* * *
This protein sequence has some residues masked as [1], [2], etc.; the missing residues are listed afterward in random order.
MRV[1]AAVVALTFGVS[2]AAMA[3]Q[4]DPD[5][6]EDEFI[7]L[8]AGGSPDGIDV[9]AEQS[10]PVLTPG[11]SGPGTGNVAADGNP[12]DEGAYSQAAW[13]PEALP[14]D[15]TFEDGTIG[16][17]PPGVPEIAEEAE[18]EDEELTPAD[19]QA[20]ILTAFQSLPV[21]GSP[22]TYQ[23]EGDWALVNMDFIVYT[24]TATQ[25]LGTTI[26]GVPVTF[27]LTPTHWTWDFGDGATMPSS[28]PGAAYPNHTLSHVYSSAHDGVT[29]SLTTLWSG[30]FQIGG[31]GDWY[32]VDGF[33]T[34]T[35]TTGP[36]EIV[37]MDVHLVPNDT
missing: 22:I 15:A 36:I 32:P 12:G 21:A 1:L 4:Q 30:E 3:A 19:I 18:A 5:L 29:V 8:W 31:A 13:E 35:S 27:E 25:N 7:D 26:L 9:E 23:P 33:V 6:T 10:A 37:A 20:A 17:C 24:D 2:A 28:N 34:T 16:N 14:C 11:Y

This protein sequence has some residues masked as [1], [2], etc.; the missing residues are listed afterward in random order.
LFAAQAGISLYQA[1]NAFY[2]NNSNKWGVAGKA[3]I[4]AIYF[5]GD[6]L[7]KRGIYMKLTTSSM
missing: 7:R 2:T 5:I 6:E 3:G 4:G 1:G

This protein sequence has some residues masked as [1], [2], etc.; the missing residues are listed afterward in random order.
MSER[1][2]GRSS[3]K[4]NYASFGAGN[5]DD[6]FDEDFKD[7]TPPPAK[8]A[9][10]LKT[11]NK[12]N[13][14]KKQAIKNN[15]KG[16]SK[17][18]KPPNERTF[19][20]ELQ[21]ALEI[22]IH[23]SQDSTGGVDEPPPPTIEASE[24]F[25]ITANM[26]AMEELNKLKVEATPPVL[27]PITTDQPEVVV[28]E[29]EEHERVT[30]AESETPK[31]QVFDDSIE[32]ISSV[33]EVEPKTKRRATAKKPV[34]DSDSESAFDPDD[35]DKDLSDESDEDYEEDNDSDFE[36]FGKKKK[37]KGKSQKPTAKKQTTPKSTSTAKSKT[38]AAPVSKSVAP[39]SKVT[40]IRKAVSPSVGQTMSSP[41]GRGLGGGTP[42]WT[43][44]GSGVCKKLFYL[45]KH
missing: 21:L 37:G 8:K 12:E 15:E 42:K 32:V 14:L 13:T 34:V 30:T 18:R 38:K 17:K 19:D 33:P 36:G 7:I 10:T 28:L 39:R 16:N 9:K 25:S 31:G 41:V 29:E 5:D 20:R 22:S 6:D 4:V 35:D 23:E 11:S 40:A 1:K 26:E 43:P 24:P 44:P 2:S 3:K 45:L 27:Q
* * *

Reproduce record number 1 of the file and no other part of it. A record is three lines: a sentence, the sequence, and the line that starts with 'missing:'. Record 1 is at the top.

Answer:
This protein sequence has some residues masked as [1], [2], etc.; the missing residues are listed afterward in random order.
MRV[1]AAVVALTFGVS[2]AAMA[3]Q[4]DPD[5][6]EDEFI[7]L[8]AGGSPDGIDV[9]AEQS[10]PVLTPG[11]SGPGTGNVAADGNP[12]DEGAYSQAAW[13]PEALP[14]D[15]TFEDGTIG[16][17]PPGVPEIAEEAE[18]EDEELTPAD[19]QA[20]ILTAFQSLPV[21]GSP[22]TYQ[23]EGDWALVNMDFIVYT[24]TATQ[25]LGTTI[26]GVPVTF[27]LTPTHWTWDFGDGATMPSS[28]PGAAYPNHTLSHVYSSAHDGVT[29]SLTTLWSG[30]FQIGG[31]GDWY[32]VDGF[33]T[34]T[35]TTGP[36]EIV[37]MDVHLVPNDT
missing: 22:I 15:A 36:I 32:P 12:G 21:A 1:L 4:Q 30:E 3:A 19:I 18:A 5:L 29:V 8:W 31:A 13:E 35:S 27:E 25:N 7:D 26:L 9:E 23:P 33:V 6:T 10:A 37:A 20:A 17:C 24:D 2:A 28:N 34:T 16:N 14:C 11:Y